One of the craziest things about working with Jordan is standing right next to him when he is playing. The guys talents are absolutely absurd. Watching him play makes no sense, like he is partially existing in another dimension while he is shredding. As a matter of fact, what scientific qualifications do I have to argue that he isn't?
He starts an octave with his thumb, and then like thirty or forty fingers -- he has about 75 of them on each hand, it seems -- play the rest of the ascending notes or descending notes. When he is at the end of his fingers he shifts his whole hand, looking like somthing you would only see in The Matrix, directly over the next octave with the mind blowing precision, and continues, with no break in the playing. I think, if I could talk him into it, Jordan could make a video of him shredding* with one hand while scoring an orchestra section with another, in calligraphy.
Since the release of the video I've gotten to know Jordan a little better, as much as one can get to know someone you've spent a such little time with but have found common ground with. Our common ground is the relative ages that we began to have real, emerging, success with our careers. He got into Dream Theater when he was around my age. I'm pretty sure he understands a lot of my troubles, and personal battles with trying to "break through" the sometimes impenetrable wall of the entertainment industry.
He told me some funny things about his career in a post-video phone call in December. We talked a bit about Dream Theater's 2014 Grammy Nod, which happened about three weeks into making Philadelphia Experiment. We started to talk about art, and being an artist, and the struggles one goes through to be an artist, and what he knows about that particular subject.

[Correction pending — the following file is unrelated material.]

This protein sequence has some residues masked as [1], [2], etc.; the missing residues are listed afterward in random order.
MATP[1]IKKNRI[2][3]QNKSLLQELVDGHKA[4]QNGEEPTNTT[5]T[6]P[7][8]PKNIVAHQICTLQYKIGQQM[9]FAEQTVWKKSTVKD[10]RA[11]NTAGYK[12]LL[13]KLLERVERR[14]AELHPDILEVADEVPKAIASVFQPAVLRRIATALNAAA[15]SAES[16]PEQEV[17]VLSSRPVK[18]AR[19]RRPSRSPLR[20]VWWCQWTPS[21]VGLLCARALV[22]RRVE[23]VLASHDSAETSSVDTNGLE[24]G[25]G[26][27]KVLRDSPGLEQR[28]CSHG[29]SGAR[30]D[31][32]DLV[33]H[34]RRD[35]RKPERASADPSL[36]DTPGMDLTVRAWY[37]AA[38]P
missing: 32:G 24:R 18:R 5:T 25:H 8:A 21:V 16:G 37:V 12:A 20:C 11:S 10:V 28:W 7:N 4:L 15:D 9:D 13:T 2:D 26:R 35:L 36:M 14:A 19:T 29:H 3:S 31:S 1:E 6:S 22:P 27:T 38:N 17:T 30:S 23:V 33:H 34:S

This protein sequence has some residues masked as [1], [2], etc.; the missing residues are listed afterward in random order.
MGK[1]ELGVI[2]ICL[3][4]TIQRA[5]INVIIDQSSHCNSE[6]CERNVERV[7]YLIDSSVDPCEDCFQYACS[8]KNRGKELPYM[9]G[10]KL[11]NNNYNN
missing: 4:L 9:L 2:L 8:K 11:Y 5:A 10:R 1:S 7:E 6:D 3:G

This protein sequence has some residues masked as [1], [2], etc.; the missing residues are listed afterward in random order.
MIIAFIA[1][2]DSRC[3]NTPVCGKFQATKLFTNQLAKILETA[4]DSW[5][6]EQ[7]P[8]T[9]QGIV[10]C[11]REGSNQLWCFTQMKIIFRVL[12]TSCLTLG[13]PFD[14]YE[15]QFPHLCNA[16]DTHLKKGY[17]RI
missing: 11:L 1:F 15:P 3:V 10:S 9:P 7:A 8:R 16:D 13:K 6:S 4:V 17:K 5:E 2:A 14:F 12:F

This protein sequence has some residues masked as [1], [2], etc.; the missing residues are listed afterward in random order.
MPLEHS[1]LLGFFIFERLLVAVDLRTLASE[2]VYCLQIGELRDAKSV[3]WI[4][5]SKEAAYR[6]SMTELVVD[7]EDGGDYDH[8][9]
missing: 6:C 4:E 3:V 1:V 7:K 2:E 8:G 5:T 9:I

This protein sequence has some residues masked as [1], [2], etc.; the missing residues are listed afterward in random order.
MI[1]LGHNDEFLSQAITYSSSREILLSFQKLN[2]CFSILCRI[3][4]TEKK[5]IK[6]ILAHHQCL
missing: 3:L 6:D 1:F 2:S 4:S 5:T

At one point, I was speaking about my own film career, after working many years with very little pay or none at all. I exclaimed, laughing, almost rhetorically, "Where you ever a fucking broke ass artist, dude?" I was thinking of how many thousands of dollar menu cheeseburgers, and packs of ramen noodles I had eaten, to get a shot in the industry.
His response was fucking amazing.
He said, "Oh sure man, I remember way back on the old days, in my twenties, when we went to get something to eat and we only had fifty cents between us. There was even one time I didn't even have a keyboard. We had a gig, and I had nothing to play, so I ended up showing up with one of those half size Casio keyboards because it was all I could find. Can you imagine that?"
I remember laughing my ass off at the thought of Jordan Rudess playing a mini-Casio keyboard. You know he played that thing like no human being ever played a half-size Casio, to the point that the people in the room were probably like, "Who the hell is this guy killing it on that tiny keyboard? HELL YEAH!!"
The story is pretty funny but it also shows that Jordan worked his ass off for everything he has. Aside from being born able to play the piano, and keyboard, better than most people that have ever lived he went hard as an artist. At some point, just like everyone who ever picked up an instrument, and took classical lessons, he said, "Fuck this classical music shit... I wanna rock, and also, I want to actually go on a date that isn't with my hand." Then, ironically, he became a keyboardist.
He went against his parents wishes and took off on a path that would eventually lead to him being a two time Grammy Nominated artist, in a band with over 14 million albums sold, and is arguably one of the best, and most inventive, keyboardist that has ever graced the instrument.
That shit... is inspiring, bro. Especially for someone like me who has put in so much work and effort into my art. Knowing that Jordan went through the same type of struggles before he became who he is today makes me respect him ever more.
After everything has been said and done, Jordan Rudess, without a doubt, is one of the fucking coolest, nicest, most patient, level headed, and respectful guys on the planet, who deserves every bit of success he has had in his career. It has been an honor to work with him, and get to know him, and to work with such ridiculously refined talent.
Randomly enough, the most hilarious thing I picked up in my friendship with Jordan Rudess, is the true value of the exclamation point. He uses them alot!!!!!